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DNA identifies ‘our boys’
Forensics
How do you identify bodies that are 90 years old when it is unlikely
they have any direct descendents? Familial DNA matching and police
forensics were used as never before when 96 bodies were identified as
Australian soldiers buried by the Germans in the First World War.
Serena Lander reports.

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Forensic science in the 2010s How to survive a difficult decade
Forensics
To inaugurate the establishment of the Northumbria University Centre
for Forensic Science (NUCFS), a one-day conference is being held  on
June 8 which will be addressed by speakers with an international
reputation, drawn from the police service, forensic science and
academia.

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The new face of forensic ID
Forensics
New research in the US is giving forensic scientists a tool that can be
used to identify the remains of children and could help to resolve
missing-persons cases.

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Strengthening forensic science
Forensics
Following a damning report of the science supporting forensic work, the
US is beginning to fund a considerable amount of research in the field,
one aspect of which is expected to lead to a scientifically backed
profile of the cognitive skills needed to perform forensics analysis.

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CSI competency: An international perspective
Forensics
In early 2009, Hazel Biggs was awarded a Winston Churchill Travelling
Fellowship to undertake research into crime scene investigator (CSI)
training and subsequent competency testing from an international
perspective. Describing her seven-week fellowship, which entailed
travelling to the US, Australia and New Zealand, she compares the
training and development provided in these countries with that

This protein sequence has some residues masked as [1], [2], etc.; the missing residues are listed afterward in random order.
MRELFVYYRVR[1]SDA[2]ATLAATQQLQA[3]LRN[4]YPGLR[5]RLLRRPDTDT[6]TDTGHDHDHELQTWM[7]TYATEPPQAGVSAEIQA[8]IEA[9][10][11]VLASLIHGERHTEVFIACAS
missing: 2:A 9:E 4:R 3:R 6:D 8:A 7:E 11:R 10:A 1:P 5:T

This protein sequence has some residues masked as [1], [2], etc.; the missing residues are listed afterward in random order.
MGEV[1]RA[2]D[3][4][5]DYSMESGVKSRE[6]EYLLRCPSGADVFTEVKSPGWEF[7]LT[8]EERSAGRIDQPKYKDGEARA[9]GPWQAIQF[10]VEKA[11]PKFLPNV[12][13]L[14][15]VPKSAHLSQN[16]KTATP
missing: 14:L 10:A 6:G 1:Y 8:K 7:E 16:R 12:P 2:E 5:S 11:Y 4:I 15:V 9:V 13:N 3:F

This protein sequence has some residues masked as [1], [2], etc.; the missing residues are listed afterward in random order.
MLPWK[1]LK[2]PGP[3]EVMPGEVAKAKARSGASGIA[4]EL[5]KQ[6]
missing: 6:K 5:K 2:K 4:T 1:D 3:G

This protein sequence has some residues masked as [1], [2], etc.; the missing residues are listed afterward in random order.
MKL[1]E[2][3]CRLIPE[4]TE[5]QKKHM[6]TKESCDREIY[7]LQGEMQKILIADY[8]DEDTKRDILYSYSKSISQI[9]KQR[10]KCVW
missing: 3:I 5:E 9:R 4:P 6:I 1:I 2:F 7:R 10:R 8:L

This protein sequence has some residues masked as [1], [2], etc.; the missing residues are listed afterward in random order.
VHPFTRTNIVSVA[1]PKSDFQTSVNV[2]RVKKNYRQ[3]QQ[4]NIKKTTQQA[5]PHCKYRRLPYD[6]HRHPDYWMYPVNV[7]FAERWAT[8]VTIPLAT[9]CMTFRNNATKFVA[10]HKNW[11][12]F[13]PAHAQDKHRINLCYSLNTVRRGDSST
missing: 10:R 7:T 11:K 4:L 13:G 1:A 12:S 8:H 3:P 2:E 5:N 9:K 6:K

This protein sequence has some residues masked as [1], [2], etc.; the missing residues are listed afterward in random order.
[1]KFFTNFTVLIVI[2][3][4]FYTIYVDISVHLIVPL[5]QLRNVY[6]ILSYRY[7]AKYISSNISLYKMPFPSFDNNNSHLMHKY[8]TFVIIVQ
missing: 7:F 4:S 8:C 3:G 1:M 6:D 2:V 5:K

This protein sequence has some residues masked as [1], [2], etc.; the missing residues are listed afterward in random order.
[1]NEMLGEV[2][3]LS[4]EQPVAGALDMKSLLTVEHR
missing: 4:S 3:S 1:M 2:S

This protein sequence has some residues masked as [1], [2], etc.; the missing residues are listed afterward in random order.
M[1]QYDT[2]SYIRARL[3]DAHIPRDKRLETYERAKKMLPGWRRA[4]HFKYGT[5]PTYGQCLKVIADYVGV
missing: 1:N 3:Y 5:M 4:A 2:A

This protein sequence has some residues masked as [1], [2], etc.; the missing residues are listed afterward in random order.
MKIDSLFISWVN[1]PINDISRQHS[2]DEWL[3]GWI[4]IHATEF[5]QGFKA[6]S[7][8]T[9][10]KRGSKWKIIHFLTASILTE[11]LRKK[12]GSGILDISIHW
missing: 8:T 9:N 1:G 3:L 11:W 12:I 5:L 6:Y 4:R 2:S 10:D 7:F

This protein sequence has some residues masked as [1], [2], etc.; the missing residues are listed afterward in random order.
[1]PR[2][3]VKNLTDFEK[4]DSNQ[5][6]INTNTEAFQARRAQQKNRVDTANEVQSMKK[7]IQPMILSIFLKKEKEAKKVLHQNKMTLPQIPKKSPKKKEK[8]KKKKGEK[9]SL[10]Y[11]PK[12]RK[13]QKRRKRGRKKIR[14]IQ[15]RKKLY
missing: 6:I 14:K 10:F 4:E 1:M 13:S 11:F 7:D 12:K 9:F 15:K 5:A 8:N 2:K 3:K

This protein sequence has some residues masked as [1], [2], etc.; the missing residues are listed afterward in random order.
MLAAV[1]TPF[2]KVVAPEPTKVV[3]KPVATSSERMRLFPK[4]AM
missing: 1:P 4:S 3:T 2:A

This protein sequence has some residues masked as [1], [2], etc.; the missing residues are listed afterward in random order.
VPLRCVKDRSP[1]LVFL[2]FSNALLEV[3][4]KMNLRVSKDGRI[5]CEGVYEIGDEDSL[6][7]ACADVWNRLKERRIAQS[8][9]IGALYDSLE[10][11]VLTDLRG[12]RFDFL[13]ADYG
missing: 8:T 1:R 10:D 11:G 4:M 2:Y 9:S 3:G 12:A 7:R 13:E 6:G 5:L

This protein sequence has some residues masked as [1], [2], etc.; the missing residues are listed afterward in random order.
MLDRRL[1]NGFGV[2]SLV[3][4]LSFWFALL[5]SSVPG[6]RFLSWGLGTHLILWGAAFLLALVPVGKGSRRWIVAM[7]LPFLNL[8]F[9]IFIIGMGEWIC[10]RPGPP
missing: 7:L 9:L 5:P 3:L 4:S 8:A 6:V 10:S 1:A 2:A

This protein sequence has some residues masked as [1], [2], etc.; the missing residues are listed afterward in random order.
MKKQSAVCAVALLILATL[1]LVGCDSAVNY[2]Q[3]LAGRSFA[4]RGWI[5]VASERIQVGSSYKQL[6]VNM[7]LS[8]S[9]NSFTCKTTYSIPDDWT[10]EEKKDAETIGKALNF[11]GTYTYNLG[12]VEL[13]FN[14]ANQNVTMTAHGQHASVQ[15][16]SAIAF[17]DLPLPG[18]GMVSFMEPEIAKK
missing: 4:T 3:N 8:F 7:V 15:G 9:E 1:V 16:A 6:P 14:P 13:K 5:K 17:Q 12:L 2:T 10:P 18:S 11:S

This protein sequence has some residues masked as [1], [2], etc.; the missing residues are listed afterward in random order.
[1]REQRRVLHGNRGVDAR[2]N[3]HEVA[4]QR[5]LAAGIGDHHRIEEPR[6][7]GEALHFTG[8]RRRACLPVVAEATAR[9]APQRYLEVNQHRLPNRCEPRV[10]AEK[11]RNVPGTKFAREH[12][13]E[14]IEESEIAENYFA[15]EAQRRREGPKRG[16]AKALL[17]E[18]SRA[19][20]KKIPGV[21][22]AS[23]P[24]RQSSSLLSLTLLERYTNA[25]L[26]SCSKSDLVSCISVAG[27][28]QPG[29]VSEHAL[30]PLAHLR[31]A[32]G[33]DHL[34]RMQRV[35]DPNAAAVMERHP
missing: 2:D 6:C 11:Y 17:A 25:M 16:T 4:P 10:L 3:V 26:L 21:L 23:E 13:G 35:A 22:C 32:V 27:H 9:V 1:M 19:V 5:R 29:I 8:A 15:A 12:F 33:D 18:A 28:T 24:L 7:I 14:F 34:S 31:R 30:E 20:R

available in the UK.

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Infrared identification
Forensics
Derby University is trialling a method of identification that could help identify assailants by their distinguishing tattoos, even if they have tried to cover them up.
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Hot rocks
Forensics
A terrorist case provided the impetus for sequential experiments carried out by forensic geoscientists to determine whether an examination of the surface texture of quartz grains recovered from the remains of vehicles subjected to fire can be used as a forensic indicator, helping investigators to link suspects to a scene of a crime. Police Professional reports.
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Spacing Out Crime
Forensics
On an afternoon in October 2008, two 14-year-old boys playing in a park in Motherwell, Strathclyde, discovered the dead body of 29-year-old James Taylor. The police investigation team arrived and quickly concluded that the cause of death was murder. The victim had sustained a series of injuries, including burns to the groin and stomach, stab wounds and the top of his ear was missing.
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A mark of crime
FORENSIC FUTURE
After fingerprints, DNA and footwear, gloves and glove marks are the next most retrieved exhibits at crime scenes in Derbyshire. Historically, however, very little has been done with this type of evidence, with most glove marks obtained from a scene being put to one side and later destroyed. That was until Derbyshire Constabulary began utilising this valuable form of evidence, developing a glove mark database that has proved its worth in helping to identify and bring to justice repeat offenders. Damian Small reports.
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A successful lift
FORENSIC FUTURE
Not every crime scene is straightforward. Sometimes a crime scene officer is required to lift a fingerprint from surfaces that can’t be taken back to the laboratory, so ensuring the best technique is applied is key to recovering evidence and solving the crime.
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